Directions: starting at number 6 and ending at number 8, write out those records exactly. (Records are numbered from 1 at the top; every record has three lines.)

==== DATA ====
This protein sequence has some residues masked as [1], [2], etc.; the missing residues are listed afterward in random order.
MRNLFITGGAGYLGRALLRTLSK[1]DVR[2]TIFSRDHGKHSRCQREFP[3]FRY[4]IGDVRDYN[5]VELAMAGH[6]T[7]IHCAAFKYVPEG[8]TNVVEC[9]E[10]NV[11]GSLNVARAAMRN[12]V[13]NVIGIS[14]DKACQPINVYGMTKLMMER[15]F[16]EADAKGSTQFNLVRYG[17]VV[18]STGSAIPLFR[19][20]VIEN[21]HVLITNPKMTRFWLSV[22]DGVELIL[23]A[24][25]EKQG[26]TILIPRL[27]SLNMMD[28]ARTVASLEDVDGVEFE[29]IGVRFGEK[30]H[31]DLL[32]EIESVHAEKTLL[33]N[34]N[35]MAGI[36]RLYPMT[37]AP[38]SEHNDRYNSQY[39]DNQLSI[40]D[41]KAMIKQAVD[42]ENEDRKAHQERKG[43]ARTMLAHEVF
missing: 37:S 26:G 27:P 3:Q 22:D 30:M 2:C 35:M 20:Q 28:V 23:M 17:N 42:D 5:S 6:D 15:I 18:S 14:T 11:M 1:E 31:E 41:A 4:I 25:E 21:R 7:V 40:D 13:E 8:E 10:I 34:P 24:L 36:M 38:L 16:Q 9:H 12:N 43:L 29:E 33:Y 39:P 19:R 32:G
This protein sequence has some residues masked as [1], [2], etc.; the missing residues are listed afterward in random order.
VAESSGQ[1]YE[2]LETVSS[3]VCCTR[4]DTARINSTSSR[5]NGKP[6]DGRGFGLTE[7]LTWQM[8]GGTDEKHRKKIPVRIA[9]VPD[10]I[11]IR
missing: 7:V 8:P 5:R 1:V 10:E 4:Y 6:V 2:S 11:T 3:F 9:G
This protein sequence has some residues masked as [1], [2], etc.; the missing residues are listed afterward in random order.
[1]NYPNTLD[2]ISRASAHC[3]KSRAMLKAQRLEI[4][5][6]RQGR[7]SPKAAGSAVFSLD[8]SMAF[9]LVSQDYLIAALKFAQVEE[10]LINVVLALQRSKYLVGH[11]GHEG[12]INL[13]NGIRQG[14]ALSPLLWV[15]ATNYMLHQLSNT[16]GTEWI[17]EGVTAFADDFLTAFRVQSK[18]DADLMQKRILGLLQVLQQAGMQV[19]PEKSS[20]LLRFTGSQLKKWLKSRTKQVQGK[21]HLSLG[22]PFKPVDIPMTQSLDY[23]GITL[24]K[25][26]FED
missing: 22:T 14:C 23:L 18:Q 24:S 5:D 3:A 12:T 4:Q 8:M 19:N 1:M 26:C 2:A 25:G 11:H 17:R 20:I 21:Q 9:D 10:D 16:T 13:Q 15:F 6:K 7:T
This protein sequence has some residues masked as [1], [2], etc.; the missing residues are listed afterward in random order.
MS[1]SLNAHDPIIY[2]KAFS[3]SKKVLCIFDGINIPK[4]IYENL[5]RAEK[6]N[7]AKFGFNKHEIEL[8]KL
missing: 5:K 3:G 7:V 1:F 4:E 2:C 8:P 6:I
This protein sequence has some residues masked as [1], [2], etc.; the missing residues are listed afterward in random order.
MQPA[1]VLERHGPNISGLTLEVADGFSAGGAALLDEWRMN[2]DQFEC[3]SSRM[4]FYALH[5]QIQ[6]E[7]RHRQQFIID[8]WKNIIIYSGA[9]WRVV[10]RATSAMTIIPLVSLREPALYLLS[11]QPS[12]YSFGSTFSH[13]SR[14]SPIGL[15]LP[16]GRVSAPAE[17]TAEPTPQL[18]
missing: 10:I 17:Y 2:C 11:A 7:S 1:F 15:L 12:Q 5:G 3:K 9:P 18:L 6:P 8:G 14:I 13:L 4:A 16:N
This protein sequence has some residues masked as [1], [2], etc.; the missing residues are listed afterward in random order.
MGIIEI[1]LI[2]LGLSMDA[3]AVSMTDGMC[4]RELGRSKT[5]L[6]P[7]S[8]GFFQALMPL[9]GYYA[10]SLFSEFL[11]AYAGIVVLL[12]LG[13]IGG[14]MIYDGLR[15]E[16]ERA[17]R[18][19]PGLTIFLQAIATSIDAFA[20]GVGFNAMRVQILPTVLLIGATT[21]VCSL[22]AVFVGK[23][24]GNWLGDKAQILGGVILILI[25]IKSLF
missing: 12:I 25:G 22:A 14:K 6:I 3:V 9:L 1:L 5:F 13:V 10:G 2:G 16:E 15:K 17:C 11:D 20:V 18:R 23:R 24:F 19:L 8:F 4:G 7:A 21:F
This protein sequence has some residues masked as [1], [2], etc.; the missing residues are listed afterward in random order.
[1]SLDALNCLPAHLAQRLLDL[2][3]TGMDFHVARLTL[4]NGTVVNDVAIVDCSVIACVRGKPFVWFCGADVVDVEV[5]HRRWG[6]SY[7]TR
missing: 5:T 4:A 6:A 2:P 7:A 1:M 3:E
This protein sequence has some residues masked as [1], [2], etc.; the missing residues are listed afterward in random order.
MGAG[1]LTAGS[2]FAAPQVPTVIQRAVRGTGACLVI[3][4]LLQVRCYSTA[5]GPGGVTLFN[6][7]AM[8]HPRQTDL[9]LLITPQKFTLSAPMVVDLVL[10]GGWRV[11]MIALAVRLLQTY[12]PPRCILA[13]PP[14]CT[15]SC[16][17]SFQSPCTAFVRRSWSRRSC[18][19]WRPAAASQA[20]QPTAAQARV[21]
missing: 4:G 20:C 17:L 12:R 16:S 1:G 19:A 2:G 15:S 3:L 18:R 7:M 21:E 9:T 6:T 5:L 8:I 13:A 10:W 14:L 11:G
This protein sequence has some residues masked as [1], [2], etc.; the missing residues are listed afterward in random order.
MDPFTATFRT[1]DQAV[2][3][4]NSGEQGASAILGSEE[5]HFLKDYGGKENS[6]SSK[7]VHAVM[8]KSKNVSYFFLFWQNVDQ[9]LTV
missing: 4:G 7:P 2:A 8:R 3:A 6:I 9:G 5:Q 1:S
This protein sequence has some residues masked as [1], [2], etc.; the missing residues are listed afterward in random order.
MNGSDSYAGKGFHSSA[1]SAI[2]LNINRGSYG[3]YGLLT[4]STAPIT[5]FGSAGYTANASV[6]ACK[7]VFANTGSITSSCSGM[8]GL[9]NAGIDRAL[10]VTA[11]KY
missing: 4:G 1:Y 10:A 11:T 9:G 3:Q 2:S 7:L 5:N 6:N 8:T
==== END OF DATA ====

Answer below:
This protein sequence has some residues masked as [1], [2], etc.; the missing residues are listed afterward in random order.
MGIIEI[1]LI[2]LGLSMDA[3]AVSMTDGMC[4]RELGRSKT[5]L[6]P[7]S[8]GFFQALMPL[9]GYYA[10]SLFSEFL[11]AYAGIVVLL[12]LG[13]IGG[14]MIYDGLR[15]E[16]ERA[17]R[18][19]PGLTIFLQAIATSIDAFA[20]GVGFNAMRVQILPTVLLIGATT[21]VCSL[22]AVFVGK[23][24]GNWLGDKAQILGGVILILI[25]IKSLF
missing: 12:I 25:G 22:A 14:K 6:I 3:V 9:L 1:L 5:F 13:V 10:G 2:G 16:E 15:K 17:C 11:D 20:V 18:R 23:R 24:F 19:L 8:F 4:G 7:A 21:F
This protein sequence has some residues masked as [1], [2], etc.; the missing residues are listed afterward in random order.
[1]SLDALNCLPAHLAQRLLDL[2][3]TGMDFHVARLTL[4]NGTVVNDVAIVDCSVIACVRGKPFVWFCGADVVDVEV[5]HRRWG[6]SY[7]TR
missing: 5:T 4:A 6:A 2:P 7:A 1:M 3:E
This protein sequence has some residues masked as [1], [2], etc.; the missing residues are listed afterward in random order.
MGAG[1]LTAGS[2]FAAPQVPTVIQRAVRGTGACLVI[3][4]LLQVRCYSTA[5]GPGGVTLFN[6][7]AM[8]HPRQTDL[9]LLITPQKFTLSAPMVVDLVL[10]GGWRV[11]MIALAVRLLQTY[12]PPRCILA[13]PP[14]CT[15]SC[16][17]SFQSPCTAFVRRSWSRRSC[18][19]WRPAAASQA[20]QPTAAQARV[21]
missing: 4:G 20:C 17:L 12:R 16:S 1:G 19:A 2:G 15:S 3:L 18:R 7:M 21:E 9:T 6:T 5:L 8:I 13:A 10:W 14:L 11:G